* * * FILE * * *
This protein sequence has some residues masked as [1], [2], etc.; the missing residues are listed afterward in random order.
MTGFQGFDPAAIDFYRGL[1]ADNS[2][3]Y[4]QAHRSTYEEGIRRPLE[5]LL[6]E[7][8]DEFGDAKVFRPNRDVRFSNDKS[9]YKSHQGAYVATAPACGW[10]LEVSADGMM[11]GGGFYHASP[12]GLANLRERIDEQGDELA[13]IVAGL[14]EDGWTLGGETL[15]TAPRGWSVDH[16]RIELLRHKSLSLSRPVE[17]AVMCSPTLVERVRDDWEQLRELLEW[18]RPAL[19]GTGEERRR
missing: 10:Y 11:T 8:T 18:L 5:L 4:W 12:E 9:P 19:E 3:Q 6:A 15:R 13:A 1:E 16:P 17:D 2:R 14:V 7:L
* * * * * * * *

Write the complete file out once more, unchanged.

This protein sequence has some residues masked as [1], [2], etc.; the missing residues are listed afterward in random order.
MTGFQGFDPAAIDFYRGL[1]ADNS[2][3]Y[4]QAHRSTYEEGIRRPLE[5]LL[6]E[7][8]DEFGDAKVFRPNRDVRFSNDKS[9]YKSHQGAYVATAPACGW[10]LEVSADGMM[11]GGGFYHASP[12]GLANLRERIDEQGDELA[13]IVAGL[14]EDGWTLGGETL[15]TAPRGWSVDH[16]RIELLRHKSLSLSRPVE[17]AVMCSPTLVERVRDDWEQLRELLEW[18]RPAL[19]GTGEERRR
missing: 10:Y 11:T 8:T 18:L 5:L 4:W 12:E 9:P 19:E 3:Q 6:A 15:R 13:A 1:E 16:P 17:D 2:R 14:V 7:L